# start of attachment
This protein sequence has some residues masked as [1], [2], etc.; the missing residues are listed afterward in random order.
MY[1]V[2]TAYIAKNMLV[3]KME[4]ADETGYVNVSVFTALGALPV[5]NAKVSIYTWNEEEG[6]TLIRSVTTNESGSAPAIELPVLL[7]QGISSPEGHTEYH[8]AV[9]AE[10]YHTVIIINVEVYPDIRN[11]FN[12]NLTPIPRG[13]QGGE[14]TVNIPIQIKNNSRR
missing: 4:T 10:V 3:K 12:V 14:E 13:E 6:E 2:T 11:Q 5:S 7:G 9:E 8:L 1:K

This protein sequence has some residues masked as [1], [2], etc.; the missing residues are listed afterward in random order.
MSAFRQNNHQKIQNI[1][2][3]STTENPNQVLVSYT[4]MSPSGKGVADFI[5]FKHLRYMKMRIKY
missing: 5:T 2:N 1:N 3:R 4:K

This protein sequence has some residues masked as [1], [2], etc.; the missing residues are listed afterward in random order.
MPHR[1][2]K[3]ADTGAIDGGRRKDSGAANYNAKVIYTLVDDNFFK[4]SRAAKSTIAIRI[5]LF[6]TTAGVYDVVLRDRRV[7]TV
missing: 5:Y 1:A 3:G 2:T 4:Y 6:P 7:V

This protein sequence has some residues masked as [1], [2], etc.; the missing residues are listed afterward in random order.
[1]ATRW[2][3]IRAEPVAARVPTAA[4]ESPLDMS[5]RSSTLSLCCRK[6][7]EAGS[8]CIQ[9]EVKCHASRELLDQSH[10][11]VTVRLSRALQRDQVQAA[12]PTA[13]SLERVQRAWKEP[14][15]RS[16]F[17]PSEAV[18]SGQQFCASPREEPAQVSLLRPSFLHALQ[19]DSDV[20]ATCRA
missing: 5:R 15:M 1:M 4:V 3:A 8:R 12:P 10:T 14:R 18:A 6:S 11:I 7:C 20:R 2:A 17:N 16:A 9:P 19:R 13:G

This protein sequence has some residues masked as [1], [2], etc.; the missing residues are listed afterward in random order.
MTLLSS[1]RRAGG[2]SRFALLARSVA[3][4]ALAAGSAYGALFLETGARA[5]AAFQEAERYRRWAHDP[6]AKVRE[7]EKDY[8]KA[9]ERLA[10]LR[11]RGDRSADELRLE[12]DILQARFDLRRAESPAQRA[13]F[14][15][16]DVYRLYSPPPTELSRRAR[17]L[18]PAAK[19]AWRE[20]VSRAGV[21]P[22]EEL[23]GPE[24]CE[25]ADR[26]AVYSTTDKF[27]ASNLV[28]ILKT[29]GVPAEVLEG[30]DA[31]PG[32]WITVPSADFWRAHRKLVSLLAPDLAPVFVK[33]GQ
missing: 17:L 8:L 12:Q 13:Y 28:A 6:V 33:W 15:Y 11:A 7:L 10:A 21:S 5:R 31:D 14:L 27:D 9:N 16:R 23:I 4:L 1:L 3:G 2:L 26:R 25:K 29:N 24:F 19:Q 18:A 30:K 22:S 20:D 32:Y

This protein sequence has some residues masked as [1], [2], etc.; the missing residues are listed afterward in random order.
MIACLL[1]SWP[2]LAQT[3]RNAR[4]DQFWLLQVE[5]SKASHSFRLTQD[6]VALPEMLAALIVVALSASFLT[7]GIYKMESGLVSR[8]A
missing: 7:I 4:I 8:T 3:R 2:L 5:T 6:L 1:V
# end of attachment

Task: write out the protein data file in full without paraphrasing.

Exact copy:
This protein sequence has some residues masked as [1], [2], etc.; the missing residues are listed afterward in random order.
MY[1]V[2]TAYIAKNMLV[3]KME[4]ADETGYVNVSVFTALGALPV[5]NAKVSIYTWNEEEG[6]TLIRSVTTNESGSAPAIELPVLL[7]QGISSPEGHTEYH[8]AV[9]AE[10]YHTVIIINVEVYPDIRN[11]FN[12]NLTPIPRG[13]QGGE[14]TVNIPIQIKNNSRR
missing: 4:T 10:V 3:K 12:V 14:E 13:E 6:E 2:T 11:Q 5:S 7:G 9:E 8:L 1:K

This protein sequence has some residues masked as [1], [2], etc.; the missing residues are listed afterward in random order.
MSAFRQNNHQKIQNI[1][2][3]STTENPNQVLVSYT[4]MSPSGKGVADFI[5]FKHLRYMKMRIKY
missing: 5:T 2:N 1:N 3:R 4:K

This protein sequence has some residues masked as [1], [2], etc.; the missing residues are listed afterward in random order.
MPHR[1][2]K[3]ADTGAIDGGRRKDSGAANYNAKVIYTLVDDNFFK[4]SRAAKSTIAIRI[5]LF[6]TTAGVYDVVLRDRRV[7]TV
missing: 5:Y 1:A 3:G 2:T 4:Y 6:P 7:V

This protein sequence has some residues masked as [1], [2], etc.; the missing residues are listed afterward in random order.
[1]ATRW[2][3]IRAEPVAARVPTAA[4]ESPLDMS[5]RSSTLSLCCRK[6][7]EAGS[8]CIQ[9]EVKCHASRELLDQSH[10][11]VTVRLSRALQRDQVQAA[12]PTA[13]SLERVQRAWKEP[14][15]RS[16]F[17]PSEAV[18]SGQQFCASPREEPAQVSLLRPSFLHALQ[19]DSDV[20]ATCRA
missing: 5:R 15:M 1:M 4:V 3:A 8:R 12:P 10:T 14:R 18:A 6:S 11:I 7:C 20:R 2:A 17:N 16:A 9:P 19:R 13:G

This protein sequence has some residues masked as [1], [2], etc.; the missing residues are listed afterward in random order.
MTLLSS[1]RRAGG[2]SRFALLARSVA[3][4]ALAAGSAYGALFLETGARA[5]AAFQEAERYRRWAHDP[6]AKVRE[7]EKDY[8]KA[9]ERLA[10]LR[11]RGDRSADELRLE[12]DILQARFDLRRAESPAQRA[13]F[14][15][16]DVYRLYSPPPTELSRRAR[17]L[18]PAAK[19]AWRE[20]VSRAGV[21]P[22]EEL[23]GPE[24]CE[25]ADR[26]AVYSTTDKF[27]ASNLV[28]ILKT[29]GVPAEVLEG[30]DA[31]PG[32]WITVPSADFWRAHRKLVSLLAPDLAPVFVK[33]GQ
missing: 17:L 8:L 12:Q 13:Y 28:A 6:V 33:W 15:Y 11:A 7:L 10:A 21:S 5:R 31:D 14:L 27:D 9:N 16:R 23:I 4:L 1:L 3:G 2:L 26:R 25:K 29:N 24:F 19:Q 18:A 30:K 22:S 20:D 32:Y

This protein sequence has some residues masked as [1], [2], etc.; the missing residues are listed afterward in random order.
MIACLL[1]SWP[2]LAQT[3]RNAR[4]DQFWLLQVE[5]SKASHSFRLTQD[6]VALPEMLAALIVVALSASFLT[7]GIYKMESGLVSR[8]A
missing: 7:I 4:I 8:T 3:R 2:L 5:T 6:L 1:V